Thinking about Tony Mitchell’s legacy

North Texas men's basketball head coach Tony Benford, sophomore forward Tony Mitchell and Mitchell's mother Angie Mitchel sit at a table at a press conference at Apogee Stadium on Wednesday, when Tony Mitchell announced his decision to declare for the NBA draft. (Denton Record-Chronicle/David Minton)

One could sense the excitement among UNT’s fans, coaches, players — heck, just about anyone with an interest in the university — a couple of years ago when the news came down that Tony Mitchell was enrolling at the school.

And why not?

Former UNT head coach Johnny Jones put forth a pretty good argument that Mitchell was the most highly regarded player to commit to playing for the Mean Green ever in anything.

There will be some people who will argue for some of the stars of decades ago, but Jones was probably right. No one had the credentials Mitchell had as a member of the U.S. national team and as a consensus top 20 prospect nationally.

Throw in the fact that Mitchell plays men’s basketball (only football has a higher profile) and the addition of Mitchell was huge news.

Mitchell stuck around just two years and essentially played one and a half.

The question now is what is Mitchell’s legacy?

Mitchell set the school’s single-season (87) and career records (157) for blocked shots. He was the Sun Belt Freshman of the Year and a second-team All-Sun Belt pick this year.

The expectation was that Mitchell would be the Sun Belt Player of the Year this season and lead UNT to the NCAA tournament. People expected him to dominate.

Like Mitchell said yesterday. It just didn’t work out.

Jones left to take over at LSU, UNT suffered through a series of injuries and the Mean Green finished 12-20.

Mitchell never led UNT to the NCAA tournament and never really dominated like people expected he would.

There are dozens of reasons that might have been the case. UNT didn’t have the players around him this year, not after Brandan Walton, Jacob Holmen and Justin Patton were lost for the year with injuries. The fact that Jones and key assistant Shawn Forrest, one of Mitchell’s mentors, left in the off-season didn’t help either. The adjustment to a new coaching staff under Tony Benford didn’t go as well as it could have. Benford kept everyone in the fold and eligible and deserves a lot of credit for that, but UNT never lived up to expectations.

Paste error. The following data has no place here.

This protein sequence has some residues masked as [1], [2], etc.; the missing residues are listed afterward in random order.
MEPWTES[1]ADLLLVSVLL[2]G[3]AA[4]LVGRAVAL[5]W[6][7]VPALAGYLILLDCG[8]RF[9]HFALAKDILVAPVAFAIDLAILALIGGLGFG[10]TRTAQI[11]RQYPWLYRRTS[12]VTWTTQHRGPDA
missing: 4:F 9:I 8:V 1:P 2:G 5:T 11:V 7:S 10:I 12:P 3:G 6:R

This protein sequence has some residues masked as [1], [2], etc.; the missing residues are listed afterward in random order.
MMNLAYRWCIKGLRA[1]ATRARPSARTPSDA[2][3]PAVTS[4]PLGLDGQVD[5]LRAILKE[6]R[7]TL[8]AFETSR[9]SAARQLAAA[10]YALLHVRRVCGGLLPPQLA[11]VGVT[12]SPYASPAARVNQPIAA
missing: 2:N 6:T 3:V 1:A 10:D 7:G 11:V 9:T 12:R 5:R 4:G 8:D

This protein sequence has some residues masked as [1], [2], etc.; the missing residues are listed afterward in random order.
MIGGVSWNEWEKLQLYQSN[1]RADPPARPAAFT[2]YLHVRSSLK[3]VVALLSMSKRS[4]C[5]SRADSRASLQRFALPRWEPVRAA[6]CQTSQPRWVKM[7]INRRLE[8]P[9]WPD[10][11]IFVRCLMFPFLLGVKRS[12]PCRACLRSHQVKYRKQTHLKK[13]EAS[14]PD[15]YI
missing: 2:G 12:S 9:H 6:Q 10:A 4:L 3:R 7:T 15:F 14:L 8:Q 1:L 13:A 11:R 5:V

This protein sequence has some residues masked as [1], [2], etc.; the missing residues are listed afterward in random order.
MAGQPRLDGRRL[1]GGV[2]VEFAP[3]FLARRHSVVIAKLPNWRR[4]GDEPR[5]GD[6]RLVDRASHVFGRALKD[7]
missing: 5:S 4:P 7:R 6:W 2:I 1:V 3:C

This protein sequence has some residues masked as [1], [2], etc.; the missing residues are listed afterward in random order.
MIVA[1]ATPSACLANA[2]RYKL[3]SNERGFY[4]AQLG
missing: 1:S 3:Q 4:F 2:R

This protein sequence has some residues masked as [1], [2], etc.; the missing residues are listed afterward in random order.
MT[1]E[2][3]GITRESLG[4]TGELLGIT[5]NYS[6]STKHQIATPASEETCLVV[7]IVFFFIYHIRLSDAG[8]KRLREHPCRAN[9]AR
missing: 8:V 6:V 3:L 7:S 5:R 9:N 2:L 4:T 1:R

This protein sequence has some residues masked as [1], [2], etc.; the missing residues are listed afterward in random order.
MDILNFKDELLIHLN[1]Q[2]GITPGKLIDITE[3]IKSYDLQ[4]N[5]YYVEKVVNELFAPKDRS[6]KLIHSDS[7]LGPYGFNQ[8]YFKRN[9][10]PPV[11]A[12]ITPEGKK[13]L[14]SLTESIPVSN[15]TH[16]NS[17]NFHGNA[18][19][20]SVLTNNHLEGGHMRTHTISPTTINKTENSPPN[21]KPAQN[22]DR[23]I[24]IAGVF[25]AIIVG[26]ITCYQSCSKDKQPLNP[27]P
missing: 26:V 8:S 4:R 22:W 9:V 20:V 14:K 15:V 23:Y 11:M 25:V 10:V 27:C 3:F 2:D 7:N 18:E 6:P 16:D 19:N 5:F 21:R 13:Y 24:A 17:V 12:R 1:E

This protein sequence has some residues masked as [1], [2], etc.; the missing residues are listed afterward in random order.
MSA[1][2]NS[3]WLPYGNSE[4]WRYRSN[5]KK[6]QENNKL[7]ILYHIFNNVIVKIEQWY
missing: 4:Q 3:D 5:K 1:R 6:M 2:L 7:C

Roger Franklin said it was never in Mitchell’s personality to be a lead offensive player.

Despite those factors, it’s hard to not look back at the Mitchell era as an opportunity UNT missed.

UNT didn’t close out Western Kentucky when it was up 13 last year in the Sun Belt tournament final and didn’t get out of the first round of this season’s tournament.

Mitchell had great moments individually at times, but struggled at others.

The bottom line is despite being up-and-down, he averaged 13.0 points and 8.5 rebounds a game this year. Few players in the league were more productive.

Benford believes that when Mitchell gets into pre-draft workouts, he will soar up the draft boards, and he’s probably right. Mitchell has a terrific skill set and off-the-charts athleticism.

It wouldn’t surprise me if Mitchell is taken in the first round. Even if he isn’t, there is a good chance he will go on to have a successful NBA career.

That alone could help change the perception of UNT basketball. If Mitchell shows up on TV as a UNT product night after night, no one will remember that he didn’t lead UNT to the NCAA tournament.

Rick Villarreal talked yesterday about the way in which Mitchell represented the university with class. That is something I will remember as well. Mitchell was always polite and almost always willing to talk.

He dove into university life, joined a fraternity and seemed like a regular student.

Mitchell handled himself well considering the attention he garnered. He was under a ton of pressure to be great for UNT.

He might not have lived up to some people’s expectations — or even his own — but he handled the pressure well and brought UNT a ton of attention. Mitchell was in Sports Illustrated and on the cover of Basketball Times.

That is the type of attention UNT has rarely received.

UNT has not had a player drafted since John Horrocks in 1984.

Mitchell will likely break that streak.

It’s all a part of a great legacy Mitchell will leave at UNT. It wasn’t the legacy he had hoped for when he arrived in Denton, but it is one that Mitchell can be proud of.

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